This question is more important than ever as we seek more and more content automation. Content engineers bridge the divide between content strategists and producers on one hand and, on the other hand, the developers and content managers who publish and distribute content. But rather than simply wedging themselves between these players, content engineers help define and facilitate the content structure during the entire content strategy, production and distribution cycle from beginning to end.
So whether you want to be a content engineer or anticipate working with one, understanding what a content engineer does will help you be more successful. Let’s walk through an overview.
With equal parts business and technology savvy, the content engineer does not see content as a static and finished piece. Rather, the engineer looks at the shape, structure, and organization of the content and how it can best be adapted and personalized to serve customers and emerging content platforms, technologies, and opportunities.
The content engineer connects content with applications. Content residing as big unstructured text blocks, residing in content management systems (CMS) gets easily stuck to one webpage or presentation. The engineer designs the structure that content uses to connect from the CMS to multiple endpoints and enables content personalization, targeting, reuse, and multichannel distribution.
These structures can include Google AMP pages, syndicated details relayed to search engines with Schema.org rich snippets or microdata, social sites with Open Graph, chatbots, marketing automation systems, personalization applications, and the many other applications in the emerging intelligent world of knowledge transfer.
The role of the content engineer can be understood in relation to that of a content strategist. Think of the content strategist as the CEO of content. Then consider the content engineer the CTO of content. Together they work to specify how audiences should receive content, how devices should display content, and how content can be reused.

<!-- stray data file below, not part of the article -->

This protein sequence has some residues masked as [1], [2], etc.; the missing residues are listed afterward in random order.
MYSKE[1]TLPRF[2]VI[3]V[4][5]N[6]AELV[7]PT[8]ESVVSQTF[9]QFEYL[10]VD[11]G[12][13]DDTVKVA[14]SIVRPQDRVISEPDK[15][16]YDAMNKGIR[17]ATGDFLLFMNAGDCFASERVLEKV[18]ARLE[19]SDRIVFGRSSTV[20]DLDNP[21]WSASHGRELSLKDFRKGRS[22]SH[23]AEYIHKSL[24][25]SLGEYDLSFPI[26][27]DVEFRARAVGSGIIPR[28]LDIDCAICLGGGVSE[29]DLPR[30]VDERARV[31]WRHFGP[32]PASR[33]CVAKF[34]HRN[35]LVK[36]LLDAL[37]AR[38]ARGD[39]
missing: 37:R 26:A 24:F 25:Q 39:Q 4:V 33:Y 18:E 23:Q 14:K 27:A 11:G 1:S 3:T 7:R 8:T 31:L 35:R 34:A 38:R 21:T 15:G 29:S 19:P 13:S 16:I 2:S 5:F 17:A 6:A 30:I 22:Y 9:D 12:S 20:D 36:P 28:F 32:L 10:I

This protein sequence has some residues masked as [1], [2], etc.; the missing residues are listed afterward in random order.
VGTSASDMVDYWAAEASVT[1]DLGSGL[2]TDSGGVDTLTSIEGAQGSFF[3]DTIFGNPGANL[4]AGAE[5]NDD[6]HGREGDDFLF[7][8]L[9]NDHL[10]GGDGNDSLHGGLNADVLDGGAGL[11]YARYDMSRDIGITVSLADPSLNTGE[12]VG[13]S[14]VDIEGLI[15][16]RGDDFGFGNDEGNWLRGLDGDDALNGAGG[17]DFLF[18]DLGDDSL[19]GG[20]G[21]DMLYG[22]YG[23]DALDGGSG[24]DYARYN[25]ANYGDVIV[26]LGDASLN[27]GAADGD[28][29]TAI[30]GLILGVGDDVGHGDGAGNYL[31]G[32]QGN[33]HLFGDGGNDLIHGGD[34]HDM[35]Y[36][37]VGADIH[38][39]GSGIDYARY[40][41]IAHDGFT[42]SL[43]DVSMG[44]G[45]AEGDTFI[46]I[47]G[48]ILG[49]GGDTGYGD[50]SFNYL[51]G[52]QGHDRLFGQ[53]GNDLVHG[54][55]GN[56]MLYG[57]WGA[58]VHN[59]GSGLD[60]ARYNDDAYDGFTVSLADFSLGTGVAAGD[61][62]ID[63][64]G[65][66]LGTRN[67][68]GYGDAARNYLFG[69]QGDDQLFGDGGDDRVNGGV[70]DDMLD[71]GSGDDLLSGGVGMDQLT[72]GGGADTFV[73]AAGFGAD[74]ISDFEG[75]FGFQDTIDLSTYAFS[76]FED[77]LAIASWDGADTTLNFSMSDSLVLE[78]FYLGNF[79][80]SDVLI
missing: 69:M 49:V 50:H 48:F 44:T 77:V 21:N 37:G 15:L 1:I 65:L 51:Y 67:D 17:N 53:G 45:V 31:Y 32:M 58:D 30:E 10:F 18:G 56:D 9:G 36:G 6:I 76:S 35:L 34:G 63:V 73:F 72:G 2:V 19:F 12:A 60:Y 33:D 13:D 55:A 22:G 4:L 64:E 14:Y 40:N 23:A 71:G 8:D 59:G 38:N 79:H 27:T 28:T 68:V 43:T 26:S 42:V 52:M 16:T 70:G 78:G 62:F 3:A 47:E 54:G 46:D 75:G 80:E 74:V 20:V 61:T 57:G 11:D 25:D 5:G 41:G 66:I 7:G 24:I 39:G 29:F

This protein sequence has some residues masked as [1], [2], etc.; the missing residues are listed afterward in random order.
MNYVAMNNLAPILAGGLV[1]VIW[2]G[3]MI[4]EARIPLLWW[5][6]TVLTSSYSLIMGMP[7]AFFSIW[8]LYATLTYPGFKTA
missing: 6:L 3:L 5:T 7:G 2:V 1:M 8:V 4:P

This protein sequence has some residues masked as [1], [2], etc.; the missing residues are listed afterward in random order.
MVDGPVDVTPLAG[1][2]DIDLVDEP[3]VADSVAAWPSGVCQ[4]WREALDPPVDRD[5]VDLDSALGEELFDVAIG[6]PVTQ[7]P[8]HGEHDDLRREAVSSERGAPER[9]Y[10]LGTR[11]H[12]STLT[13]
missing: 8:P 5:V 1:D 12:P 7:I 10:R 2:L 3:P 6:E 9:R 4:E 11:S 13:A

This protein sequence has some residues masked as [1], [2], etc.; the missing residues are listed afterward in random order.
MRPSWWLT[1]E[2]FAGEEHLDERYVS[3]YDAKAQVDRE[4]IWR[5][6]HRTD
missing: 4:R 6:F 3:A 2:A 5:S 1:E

Each role contributes a different perspective, and through workflow and governance they help define the “people” and relationships to support content through the entire content lifecycle. Content strategy is about what content gets to which customers, at which touch points. Content engineering is about how content gets to customers.
Here’s what the result of successful content strategy and content engineering collaboration looks like:
The content strategist plans for the creation, publication, and governance of useful, usable content.
Content Strategy targets the who, what, when, where, and why of content experiences and assets. The content engineer organizes the shape, structure, and application of content assets.
Content Engineering targets the how of content assets, platforms, and publication. Here are just some of the functions performed by content engineers:
Content engineers help content strategists clearly define the data fields for customer personas and which types of content need to be distributed through which channels. They can then take this plan and make sure the correct practices, platforms, and technologies are in place to take content strategy from dream to reality.
In short, content engineers hold the keys that unlock both the gates that separate very talented and often isolated members of a content marketing team, as well as the full potential of what the team can accomplish.
Content that uses emotive language performs nearly twice as well as purely factual content. Learn more in this guide from Acrolinx.
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